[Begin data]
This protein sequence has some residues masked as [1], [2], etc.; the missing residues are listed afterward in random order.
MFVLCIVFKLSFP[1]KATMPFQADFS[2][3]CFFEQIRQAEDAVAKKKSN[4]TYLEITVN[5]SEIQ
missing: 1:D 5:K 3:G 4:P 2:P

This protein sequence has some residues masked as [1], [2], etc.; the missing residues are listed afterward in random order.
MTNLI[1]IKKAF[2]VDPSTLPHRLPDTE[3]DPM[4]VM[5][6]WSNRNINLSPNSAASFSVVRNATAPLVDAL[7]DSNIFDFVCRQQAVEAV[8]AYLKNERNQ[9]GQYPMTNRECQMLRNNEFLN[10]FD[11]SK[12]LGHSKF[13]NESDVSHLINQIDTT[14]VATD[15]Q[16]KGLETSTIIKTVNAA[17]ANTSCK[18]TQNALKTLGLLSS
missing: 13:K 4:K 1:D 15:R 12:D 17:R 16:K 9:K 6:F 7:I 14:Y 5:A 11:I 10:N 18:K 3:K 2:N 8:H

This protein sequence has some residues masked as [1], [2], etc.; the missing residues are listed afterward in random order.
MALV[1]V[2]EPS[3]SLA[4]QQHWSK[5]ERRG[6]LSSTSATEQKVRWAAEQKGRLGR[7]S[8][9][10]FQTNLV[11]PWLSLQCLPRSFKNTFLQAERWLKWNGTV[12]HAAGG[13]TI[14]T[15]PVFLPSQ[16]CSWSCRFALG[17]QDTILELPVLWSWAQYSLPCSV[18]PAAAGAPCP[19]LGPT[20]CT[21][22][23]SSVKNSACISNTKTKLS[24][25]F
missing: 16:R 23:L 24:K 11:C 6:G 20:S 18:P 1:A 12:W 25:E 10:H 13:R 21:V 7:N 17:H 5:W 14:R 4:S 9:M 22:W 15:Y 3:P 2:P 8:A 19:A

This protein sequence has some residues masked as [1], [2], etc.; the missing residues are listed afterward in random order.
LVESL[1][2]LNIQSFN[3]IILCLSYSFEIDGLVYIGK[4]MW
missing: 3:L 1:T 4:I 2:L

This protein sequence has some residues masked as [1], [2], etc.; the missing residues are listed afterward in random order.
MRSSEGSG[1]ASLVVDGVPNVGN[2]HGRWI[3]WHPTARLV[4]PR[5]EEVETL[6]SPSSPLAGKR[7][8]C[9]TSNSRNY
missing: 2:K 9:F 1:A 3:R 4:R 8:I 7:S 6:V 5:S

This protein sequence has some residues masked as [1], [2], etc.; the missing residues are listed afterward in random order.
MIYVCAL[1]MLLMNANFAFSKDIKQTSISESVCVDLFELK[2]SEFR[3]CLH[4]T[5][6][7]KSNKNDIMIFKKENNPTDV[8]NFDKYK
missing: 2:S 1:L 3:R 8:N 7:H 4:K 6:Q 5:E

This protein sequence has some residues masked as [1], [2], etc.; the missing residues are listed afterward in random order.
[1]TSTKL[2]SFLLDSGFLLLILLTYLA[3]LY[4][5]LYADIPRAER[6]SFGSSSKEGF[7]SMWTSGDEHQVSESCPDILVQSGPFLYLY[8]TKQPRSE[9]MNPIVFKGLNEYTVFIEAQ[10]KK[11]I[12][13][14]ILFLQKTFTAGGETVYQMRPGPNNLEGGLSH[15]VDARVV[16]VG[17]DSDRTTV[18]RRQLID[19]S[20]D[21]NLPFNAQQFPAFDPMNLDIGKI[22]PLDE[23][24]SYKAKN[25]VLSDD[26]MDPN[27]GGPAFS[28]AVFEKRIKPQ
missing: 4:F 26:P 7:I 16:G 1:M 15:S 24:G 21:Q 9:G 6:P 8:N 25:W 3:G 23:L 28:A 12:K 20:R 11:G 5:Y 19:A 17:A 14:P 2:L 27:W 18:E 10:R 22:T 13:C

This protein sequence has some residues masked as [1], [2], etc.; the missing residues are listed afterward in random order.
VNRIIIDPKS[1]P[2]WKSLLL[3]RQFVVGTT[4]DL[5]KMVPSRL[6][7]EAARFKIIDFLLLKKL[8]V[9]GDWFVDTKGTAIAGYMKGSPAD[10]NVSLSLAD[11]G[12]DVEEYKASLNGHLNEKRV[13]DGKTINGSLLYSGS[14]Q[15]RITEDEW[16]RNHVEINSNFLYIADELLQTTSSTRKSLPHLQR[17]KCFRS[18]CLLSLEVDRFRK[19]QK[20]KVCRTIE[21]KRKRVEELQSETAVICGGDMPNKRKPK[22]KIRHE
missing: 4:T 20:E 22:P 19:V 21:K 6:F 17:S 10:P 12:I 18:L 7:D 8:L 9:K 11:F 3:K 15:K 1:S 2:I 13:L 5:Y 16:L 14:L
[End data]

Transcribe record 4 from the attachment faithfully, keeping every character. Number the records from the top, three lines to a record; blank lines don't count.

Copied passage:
This protein sequence has some residues masked as [1], [2], etc.; the missing residues are listed afterward in random order.
LVESL[1][2]LNIQSFN[3]IILCLSYSFEIDGLVYIGK[4]MW
missing: 3:L 1:T 4:I 2:L